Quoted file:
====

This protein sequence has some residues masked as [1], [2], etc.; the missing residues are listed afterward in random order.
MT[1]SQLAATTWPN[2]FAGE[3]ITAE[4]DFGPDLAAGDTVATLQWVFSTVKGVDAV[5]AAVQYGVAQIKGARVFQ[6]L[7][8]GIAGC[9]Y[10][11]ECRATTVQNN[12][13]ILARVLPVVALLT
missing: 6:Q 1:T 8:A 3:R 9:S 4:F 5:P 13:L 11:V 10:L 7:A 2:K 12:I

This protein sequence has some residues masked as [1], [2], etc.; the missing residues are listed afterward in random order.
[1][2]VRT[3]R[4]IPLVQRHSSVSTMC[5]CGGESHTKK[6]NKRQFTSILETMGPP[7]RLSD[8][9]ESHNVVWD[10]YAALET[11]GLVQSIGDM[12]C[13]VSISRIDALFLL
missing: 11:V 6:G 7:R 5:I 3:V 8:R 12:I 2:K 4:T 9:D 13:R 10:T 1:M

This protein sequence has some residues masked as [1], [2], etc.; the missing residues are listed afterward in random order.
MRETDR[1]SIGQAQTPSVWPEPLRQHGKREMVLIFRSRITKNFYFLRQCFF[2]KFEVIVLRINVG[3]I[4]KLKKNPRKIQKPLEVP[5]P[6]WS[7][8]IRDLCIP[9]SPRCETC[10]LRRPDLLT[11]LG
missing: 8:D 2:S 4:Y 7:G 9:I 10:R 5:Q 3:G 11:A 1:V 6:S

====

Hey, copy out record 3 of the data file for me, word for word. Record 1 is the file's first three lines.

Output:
This protein sequence has some residues masked as [1], [2], etc.; the missing residues are listed afterward in random order.
MRETDR[1]SIGQAQTPSVWPEPLRQHGKREMVLIFRSRITKNFYFLRQCFF[2]KFEVIVLRINVG[3]I[4]KLKKNPRKIQKPLEVP[5]P[6]WS[7][8]IRDLCIP[9]SPRCETC[10]LRRPDLLT[11]LG
missing: 8:D 2:S 4:Y 7:G 9:I 10:R 5:Q 3:G 11:A 1:V 6:S